Sergei Belan, founder and CEO of the Wikium company, on brain trainers' effectiveness for people of different age
When we only started out, Wikium was a platform for developing cognitive functions: memory, attention and ideation. A year ago, focused on the field of soft skills, and started training both generic skills like speed reading, emotional intelligence and such, and those that have to do with personal effectiveness. Three months ago, we included neural interfaces in our work, which offered us better opportunities for working with calm and concentration states. We launched an online school on emotional intelligence, and started to actively expand in the markets of Spain, Canada, Australia and Germany. Today, Wikium's web traffic is among the world's biggest.
Working with different age groups has its special features. Initially, we thought that the student community would become our main audience. Then, we understood that Wikium is great for those who are able to feel the effects of their training. A human's brain is actively developing until they turn 18. During this time, people just naturally improve with every passing day, so the effect of any training is just not so obvious. Most older users, however, start to feel these effects as soon as after their first session. For this reason, we decided that we don't want to aim our service at children, as that would've made us compete with Counter-Strike and Dota, which is something we couldn’t manage.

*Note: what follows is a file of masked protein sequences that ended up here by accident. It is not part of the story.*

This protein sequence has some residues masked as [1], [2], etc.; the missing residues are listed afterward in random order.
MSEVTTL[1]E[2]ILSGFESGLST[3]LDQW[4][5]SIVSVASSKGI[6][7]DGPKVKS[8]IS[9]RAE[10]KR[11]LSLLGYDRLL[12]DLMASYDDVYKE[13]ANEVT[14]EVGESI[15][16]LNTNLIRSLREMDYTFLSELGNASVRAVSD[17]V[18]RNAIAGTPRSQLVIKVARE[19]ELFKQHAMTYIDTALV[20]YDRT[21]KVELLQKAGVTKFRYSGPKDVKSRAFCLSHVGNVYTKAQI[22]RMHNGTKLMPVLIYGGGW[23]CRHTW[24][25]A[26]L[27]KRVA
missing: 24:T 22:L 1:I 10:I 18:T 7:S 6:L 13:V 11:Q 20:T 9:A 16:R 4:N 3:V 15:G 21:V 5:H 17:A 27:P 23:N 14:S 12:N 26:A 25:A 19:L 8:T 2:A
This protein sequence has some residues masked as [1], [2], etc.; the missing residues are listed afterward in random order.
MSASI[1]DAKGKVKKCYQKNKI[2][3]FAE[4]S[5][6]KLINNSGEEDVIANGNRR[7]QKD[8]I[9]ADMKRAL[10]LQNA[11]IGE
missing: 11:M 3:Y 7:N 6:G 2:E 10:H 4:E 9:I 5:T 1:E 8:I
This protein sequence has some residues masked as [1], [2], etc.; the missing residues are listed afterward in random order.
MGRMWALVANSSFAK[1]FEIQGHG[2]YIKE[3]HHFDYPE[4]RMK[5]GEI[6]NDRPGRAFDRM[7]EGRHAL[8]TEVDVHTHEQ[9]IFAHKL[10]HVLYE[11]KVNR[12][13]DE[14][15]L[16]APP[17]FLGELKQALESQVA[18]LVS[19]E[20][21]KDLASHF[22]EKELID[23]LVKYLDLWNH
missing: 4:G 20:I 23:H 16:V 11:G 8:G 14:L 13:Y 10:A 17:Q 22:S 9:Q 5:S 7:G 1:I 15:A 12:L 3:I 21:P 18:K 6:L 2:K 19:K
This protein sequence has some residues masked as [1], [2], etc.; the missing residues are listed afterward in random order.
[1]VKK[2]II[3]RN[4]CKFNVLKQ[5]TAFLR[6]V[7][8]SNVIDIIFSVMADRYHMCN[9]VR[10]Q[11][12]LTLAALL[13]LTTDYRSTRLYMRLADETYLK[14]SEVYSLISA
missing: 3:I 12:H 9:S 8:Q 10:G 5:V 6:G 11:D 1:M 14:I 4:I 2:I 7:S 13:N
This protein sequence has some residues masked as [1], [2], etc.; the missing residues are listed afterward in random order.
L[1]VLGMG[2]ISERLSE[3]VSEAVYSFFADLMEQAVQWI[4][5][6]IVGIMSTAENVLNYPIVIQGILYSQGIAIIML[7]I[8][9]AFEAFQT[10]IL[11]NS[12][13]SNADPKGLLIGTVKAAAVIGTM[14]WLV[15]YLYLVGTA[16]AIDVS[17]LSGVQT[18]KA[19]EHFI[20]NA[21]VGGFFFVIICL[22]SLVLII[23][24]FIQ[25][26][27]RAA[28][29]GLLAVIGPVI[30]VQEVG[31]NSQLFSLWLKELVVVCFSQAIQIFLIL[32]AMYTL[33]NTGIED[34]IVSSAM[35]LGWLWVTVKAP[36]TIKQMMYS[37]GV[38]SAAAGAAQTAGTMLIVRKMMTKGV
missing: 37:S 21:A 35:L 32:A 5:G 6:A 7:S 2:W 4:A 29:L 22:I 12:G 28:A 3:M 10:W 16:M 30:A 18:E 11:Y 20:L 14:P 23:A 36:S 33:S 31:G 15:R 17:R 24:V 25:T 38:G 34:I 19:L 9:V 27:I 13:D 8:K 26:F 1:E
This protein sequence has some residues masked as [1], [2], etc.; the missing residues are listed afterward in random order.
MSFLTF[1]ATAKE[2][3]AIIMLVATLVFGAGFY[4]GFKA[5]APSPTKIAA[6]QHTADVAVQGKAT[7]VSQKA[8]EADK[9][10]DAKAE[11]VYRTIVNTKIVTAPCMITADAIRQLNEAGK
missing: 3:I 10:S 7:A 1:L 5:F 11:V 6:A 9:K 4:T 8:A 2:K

Students are more interested in our service, but their priorities mostly have to do with everything that offers an immediate effect. People over 30 have much better insights. They use the service a lot more often (most use it every day), and the metrics for them are higher than those for other age groups. Depending on one's age, the level of motivation and the willingness to invest time into particular things changes greatly. Today, our service's main audience are people aged 25 and higher.
Vladimir Statut, CEO of Neuromatics, co-founder of NeuroNet Branch Union, on the experience of integrating mobile apps with neural interfaces on the example of Interaction Muse
Today, there are particular marketing limitations in the field of developing brain trainers. There are platforms and devices that most people have access to: computers, tablets, mobile phones. Developers build upon them solutions that can be commercialized and used with these already existing devices. If we were to start introducing additional devices and hardware for such solutions, that would've made scaling them harder. Platform-based solutions and approaches are very popular on the Western market; most of the recent projects are based on the already existing tools.